On March 23, at exactly 11:19 in the morning, the combined output of California’s copious solar panels and wind farms briefly supplied 49.2 percent of the state’s power demand for the first time. The record was a good omen for America’s most populous state, which is striving to use renewables for half of its electricity consumption by 2030.
But this laudable goal comes with a few hurdles. Customers want their electricity always on, but the wind can weaken and, even in California, the sun hides behind a cloud. “It’s not always possible to meet the full demand with renewables in the mix,” says Selma Kivran, a general manager for aeroderivatives at GE Power Services. “You need something else to fill the gap.” (An aeroderivative is a fast turbine that uses parts from a jet engine to generate power.)
In the absence of grid-scale batteries to bridge supply gaps — batteries remain expensive and limited in use — that something else has been “peakers.” These natural-gas-burning turbines can quickly ramp up and pick up the slack when renewables drop off. But even the fastest peakers take several minutes to reach full power, forcing operators to run them at minimum load to keep them ready, burn gas and put more wear on the machines. “This is inefficient combustion that needs extra fuel, costs money and generates unnecessary greenhouse emissions,” Kivran says. “It’s not the ideal, and not the only possible solution.”
That’s why Kivran and her colleagues at GE Energy Connections decided to bring peakers and batteries together and wrap them in a single, efficient package with sophisticated power management software. With this hybrid system, the turbine can be turned off, and the battery will respond instantly. Southern California Edison (SCE) is deploying the solution — the first of its kind in the world — at two sites near Los Angeles. “It’s a hybrid of both worlds,” says Mirko Molinari, general manager for digital grid at Grid Solutions from GE Energy Connections. “The battery is quick and clean, and the turbine is giving you the power you need. It’s reliable power because it’s always there, and you also get the environmental benefits.”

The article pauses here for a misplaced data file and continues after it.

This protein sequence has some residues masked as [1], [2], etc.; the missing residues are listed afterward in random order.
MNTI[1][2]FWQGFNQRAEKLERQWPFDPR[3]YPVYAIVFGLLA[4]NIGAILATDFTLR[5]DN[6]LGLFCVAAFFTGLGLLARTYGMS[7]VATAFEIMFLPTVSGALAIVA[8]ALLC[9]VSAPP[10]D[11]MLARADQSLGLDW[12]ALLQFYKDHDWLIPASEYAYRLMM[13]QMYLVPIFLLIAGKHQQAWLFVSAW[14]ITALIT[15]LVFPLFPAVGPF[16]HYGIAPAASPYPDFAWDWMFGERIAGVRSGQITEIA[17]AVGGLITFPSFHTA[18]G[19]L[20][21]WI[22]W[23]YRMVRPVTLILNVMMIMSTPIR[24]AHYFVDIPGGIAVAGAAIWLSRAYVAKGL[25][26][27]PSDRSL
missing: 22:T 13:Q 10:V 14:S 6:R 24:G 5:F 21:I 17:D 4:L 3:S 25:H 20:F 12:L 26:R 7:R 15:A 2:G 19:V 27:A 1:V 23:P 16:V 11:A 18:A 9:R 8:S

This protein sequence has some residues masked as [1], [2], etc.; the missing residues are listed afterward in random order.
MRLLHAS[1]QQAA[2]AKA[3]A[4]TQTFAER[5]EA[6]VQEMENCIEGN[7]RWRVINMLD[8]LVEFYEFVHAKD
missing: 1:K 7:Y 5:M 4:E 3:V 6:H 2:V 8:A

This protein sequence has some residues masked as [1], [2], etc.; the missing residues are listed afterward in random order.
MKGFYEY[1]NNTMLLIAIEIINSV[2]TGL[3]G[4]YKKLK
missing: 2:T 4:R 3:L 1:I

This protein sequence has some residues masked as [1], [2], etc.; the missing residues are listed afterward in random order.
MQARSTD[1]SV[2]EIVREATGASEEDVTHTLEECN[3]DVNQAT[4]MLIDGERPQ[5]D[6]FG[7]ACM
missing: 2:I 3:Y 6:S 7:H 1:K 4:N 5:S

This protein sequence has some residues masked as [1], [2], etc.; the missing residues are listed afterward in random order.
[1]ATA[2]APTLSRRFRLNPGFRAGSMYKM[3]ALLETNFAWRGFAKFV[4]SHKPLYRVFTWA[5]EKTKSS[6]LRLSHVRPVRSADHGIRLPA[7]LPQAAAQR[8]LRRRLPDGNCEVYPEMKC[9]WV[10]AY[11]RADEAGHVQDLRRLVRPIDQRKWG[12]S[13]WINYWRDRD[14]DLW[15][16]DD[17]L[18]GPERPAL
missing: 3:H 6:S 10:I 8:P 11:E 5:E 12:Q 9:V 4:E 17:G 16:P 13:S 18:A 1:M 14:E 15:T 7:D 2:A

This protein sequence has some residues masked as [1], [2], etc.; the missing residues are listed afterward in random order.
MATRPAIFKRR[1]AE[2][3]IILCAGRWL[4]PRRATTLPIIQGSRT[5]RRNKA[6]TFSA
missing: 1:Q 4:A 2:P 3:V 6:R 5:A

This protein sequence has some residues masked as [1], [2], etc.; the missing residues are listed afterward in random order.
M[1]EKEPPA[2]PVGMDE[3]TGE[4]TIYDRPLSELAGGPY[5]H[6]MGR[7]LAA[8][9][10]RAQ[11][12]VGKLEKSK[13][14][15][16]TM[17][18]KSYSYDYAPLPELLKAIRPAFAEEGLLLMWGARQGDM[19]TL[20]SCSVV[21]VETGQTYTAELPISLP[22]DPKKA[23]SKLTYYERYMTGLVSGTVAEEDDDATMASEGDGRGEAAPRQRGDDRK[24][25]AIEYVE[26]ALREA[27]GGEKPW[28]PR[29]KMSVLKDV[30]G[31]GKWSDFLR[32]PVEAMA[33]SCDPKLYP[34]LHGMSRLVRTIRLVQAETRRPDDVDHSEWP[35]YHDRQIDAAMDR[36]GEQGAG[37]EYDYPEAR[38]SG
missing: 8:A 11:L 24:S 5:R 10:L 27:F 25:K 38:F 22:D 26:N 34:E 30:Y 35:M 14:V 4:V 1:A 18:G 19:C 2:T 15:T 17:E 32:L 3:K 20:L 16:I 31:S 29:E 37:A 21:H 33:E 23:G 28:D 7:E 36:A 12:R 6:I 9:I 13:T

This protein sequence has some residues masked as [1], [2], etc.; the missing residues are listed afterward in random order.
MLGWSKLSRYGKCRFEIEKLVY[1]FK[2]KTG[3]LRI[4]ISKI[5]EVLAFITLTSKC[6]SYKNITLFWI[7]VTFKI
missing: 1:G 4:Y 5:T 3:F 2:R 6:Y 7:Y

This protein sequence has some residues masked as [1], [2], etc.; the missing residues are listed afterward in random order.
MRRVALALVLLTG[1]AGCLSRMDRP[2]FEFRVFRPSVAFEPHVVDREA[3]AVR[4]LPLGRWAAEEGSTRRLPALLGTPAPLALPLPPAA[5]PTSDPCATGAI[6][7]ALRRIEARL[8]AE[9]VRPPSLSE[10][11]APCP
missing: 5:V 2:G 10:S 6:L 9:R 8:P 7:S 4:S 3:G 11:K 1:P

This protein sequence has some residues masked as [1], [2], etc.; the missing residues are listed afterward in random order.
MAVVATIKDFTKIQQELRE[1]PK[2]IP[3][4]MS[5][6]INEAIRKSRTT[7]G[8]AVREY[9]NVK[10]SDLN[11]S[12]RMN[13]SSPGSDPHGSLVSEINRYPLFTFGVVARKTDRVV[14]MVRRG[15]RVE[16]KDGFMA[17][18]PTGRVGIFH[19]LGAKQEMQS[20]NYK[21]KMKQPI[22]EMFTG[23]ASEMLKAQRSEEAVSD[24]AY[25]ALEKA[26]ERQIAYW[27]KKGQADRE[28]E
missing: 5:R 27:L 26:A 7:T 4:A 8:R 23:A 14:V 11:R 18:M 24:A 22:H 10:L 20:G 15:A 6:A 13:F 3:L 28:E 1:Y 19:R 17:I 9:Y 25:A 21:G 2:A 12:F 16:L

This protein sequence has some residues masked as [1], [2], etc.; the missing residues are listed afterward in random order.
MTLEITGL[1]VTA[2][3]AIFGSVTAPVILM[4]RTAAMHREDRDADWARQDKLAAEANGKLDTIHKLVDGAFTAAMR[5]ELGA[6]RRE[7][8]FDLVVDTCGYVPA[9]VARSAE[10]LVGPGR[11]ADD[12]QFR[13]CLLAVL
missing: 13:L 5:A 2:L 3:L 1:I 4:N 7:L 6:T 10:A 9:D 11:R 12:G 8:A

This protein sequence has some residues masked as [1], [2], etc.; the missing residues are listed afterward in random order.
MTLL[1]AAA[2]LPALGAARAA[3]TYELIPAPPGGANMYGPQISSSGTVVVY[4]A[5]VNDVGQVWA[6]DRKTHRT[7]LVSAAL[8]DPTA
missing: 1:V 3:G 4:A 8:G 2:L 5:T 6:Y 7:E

Economic benefits are important, too. “It’s just like cars,” Molinari says. “We would love to have electric vehicles everywhere, but the amount of energy you can pack into a battery on a cost-efficient basis can only last a limited number of hours. Battery costs continue to drop, but in the meantime hybrids are the next best thing.”
Under the hood of GE’s California grid-scale hybrid, there’s the company’s LM6000 gas turbine — a nimble peaker with jet engine technology at its core that can reach 50 megawatts (MW) in just 5 minutes — and a 10MW battery assembled from lithium-ion cells that lasts up to 30 minutes. When a wind farm output drops, the battery can kick in immediately and give the turbine the time to start up without cutting off from the grid.
GE engineers developed software that allows the utility to manage in the most optimal way how fast the battery discharges and how quickly the turbine needs to ramp up from full stop. “Anybody can put a battery next to a turbine,” Molinari says. “The magic is in integrating the controls.”
Molinari says the California Independent System Operator (CAISO) already has software that is always listening to what’s happening on the grid. When it detects that the power line frequency is dropping, it will send a signal to the battery-turbine hybrid to get ready and also the utility’s central control room. It will keep the amount of power racing through the lines the same even after the renewable source drops off. “When you speed up in a hybrid car, you don’t really know how much power comes from the gas engine and how much from the battery,” Molinari says. “This solution does the same thing for the power consumer.”
Besides fighting dips in renewables production, the solution could be also useful in fighting the dreaded California duck — the nickname for the duck-like curve that describes the sharp difference between power supply and demand after the sun sets and the state’s plentiful solar panels stop producing electricity. “This solution is scalable,” Kivran says. “We’ve optimized the energy storage to meet desired cost proforma, but given its design is modular, there is no reason why we could not go to 100MW or more.”
Says Kivran: “As California marches into its higher renewable targets, the curve is only going to get more severe. We will need more solutions like this to support the higher renewable mix.”